The borrowing cost on a key source of overnight loans for Wall Street fell to a five-week low from a near three-month peak in volatile trading on Friday. Uncertain outcome on the negotiations between Greece and its creditors before a debt repayment due next week sparked an early scramble among some banks and dealers to finance their trades and loans through the $5 trillion repurchase agreement market, analysts said. As hopes emerged that Greece may clinch a debt deal as early as this weekend, some cash investors stepped up their repo lending, pushing rates to the single digits, they said.
"These days, traders will finance that collateral in the morning and bid on the cash in the afternoon as a separate trade. Repo traders are now matching trades to minimize as much risk and charges as possible," Scott Skyrm, managing director at Wedbush Securities, wrote in a research note. In the repo market, banks and dealers pledge Treasuries and other securities as collateral to money market funds and other investors in exchange for cash.
As the end of a quarter approaches, cash investors tend to reduce repo lending and shift money into safer products such as Treasury bills and the Federal Reserve's term fixed-rate reverse repurchase agreements. Banks and dealers end up paying higher repo rates as quarter-end approaches as fewer investors are willing to lend.
Since last week, Greece's protracted wrangling with its creditors has complicated this quarter-end repo activity, analysts said. The interest rate on over-the-weekend repurchase agreements was last quoted at 0.03 to 0.07 percent, which was the lowest range in five weeks. It was bid as high as 0.28 percent earlier Friday, according to ICAP. The overnight repo rate was 0.28 percent late Thursday, which was highest close since March 31.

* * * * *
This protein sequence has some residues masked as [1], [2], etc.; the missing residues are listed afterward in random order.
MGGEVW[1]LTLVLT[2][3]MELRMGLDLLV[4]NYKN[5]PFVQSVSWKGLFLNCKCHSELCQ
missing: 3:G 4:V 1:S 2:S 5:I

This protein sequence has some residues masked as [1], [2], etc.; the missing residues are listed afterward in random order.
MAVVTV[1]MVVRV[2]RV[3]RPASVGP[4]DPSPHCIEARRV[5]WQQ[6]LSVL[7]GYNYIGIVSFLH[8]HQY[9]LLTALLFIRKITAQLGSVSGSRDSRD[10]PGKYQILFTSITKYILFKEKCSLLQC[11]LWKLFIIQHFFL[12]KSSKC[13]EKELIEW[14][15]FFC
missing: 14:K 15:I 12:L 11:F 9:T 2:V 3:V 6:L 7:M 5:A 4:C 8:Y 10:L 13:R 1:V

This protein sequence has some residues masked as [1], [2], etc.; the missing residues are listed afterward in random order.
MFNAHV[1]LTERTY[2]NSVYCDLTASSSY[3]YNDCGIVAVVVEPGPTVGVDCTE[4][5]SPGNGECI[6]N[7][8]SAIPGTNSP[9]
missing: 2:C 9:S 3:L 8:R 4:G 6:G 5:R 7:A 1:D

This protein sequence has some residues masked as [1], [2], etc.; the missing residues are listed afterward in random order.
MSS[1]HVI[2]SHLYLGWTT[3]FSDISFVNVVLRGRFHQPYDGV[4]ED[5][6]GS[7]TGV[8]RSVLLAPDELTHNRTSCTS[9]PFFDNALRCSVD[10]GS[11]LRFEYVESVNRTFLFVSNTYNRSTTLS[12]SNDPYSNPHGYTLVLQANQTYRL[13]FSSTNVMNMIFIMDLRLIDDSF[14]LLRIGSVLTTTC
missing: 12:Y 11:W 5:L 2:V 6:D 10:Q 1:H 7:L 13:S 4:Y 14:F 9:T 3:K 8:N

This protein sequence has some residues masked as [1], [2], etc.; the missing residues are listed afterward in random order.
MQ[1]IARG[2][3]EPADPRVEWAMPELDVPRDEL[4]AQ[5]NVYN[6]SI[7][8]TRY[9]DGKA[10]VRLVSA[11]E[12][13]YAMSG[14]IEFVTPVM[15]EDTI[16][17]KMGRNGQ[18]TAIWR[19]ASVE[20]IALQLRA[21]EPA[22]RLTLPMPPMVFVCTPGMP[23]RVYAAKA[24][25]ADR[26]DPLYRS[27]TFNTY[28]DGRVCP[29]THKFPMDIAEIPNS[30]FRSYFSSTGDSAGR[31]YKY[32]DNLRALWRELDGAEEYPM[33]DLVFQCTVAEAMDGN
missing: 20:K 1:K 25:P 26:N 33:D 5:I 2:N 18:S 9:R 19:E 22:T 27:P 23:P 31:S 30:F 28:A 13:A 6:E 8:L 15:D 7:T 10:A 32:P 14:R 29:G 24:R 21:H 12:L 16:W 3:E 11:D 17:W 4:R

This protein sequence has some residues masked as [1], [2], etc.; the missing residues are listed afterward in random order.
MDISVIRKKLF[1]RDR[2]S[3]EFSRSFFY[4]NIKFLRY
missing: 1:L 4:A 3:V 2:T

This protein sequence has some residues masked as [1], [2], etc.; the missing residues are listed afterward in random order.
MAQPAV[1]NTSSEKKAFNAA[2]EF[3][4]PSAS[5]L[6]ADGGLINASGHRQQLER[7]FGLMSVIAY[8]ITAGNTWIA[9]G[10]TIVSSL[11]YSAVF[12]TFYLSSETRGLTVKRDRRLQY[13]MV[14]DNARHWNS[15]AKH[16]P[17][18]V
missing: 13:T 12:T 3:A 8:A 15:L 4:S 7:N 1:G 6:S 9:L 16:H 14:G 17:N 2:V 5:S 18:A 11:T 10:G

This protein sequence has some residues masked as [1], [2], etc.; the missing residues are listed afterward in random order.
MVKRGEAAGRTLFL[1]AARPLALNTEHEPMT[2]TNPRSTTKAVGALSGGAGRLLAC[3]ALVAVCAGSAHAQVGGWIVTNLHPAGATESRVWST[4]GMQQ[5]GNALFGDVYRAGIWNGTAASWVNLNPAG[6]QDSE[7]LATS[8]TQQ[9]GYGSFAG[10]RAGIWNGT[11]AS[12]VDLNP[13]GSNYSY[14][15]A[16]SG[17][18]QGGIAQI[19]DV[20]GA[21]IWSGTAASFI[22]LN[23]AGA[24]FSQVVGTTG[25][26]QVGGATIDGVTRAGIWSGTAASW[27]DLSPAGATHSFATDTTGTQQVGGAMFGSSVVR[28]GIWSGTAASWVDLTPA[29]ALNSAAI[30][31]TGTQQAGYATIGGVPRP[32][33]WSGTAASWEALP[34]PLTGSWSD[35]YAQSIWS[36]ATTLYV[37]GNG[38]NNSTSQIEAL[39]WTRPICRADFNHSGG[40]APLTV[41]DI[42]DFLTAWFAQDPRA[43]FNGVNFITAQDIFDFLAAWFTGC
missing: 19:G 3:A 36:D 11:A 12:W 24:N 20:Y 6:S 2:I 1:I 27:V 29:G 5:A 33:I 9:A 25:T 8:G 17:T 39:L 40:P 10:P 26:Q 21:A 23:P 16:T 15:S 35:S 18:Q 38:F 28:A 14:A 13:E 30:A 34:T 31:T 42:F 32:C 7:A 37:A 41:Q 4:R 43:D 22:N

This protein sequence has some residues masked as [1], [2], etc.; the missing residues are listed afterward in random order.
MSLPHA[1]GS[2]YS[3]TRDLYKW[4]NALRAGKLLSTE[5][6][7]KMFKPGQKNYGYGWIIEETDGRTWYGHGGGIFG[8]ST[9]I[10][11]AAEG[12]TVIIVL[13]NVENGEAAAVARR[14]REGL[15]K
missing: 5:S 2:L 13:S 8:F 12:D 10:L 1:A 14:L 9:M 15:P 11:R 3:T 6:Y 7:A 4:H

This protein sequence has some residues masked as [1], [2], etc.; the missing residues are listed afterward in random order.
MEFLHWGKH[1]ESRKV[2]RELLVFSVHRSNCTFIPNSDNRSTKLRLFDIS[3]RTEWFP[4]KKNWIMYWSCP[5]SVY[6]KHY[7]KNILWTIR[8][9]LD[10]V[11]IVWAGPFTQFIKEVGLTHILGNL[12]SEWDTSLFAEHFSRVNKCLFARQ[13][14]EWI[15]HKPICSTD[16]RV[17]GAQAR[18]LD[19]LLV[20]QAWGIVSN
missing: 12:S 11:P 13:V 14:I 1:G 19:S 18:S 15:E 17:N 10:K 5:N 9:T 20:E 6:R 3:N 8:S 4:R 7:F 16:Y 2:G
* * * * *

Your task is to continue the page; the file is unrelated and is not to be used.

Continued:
* U.S. dealers seek funding for Treasuries settlement* Investors move back to stocks, less cash to lend* Deferred Eurodollars fall, front months steadyBy Richard LeongNEW YORK, June 29 A key borrowing cost for Wall Street banks rose on Friday as they sought funds to pay their purchases at this week's U.S. Treasury debt auctions that raised $99 billion for the federal government. The supply of dollars in the $1.6 trillion tri-party repurchase agreement market -- where Wall Street banks pledge U.S. Treasuries and other assets as collateral in exchange for cash -- shrank as investors moved money back into the stock market and other riskier investments after European leaders took further steps to manage their region's fiscal mess."The market was surprised since everyone seemed to be at odds heading into the summit," said Mike Lin, director of U.S. funding at TD Securities in New York. Euro zone leaders struck a deal on Friday to allow their rescue fund infuse cash directly into struggling banks from next year and intervene on bond markets to support troubled member states. The interest rate on repos due on Monday was last bid at 0.24 percent, 2 basis points higher than Thursday and up 13 basis points at the end of the first quarter."There is just a lot of collateral around at the end of the quarter and there is less money to fund them," Lin said.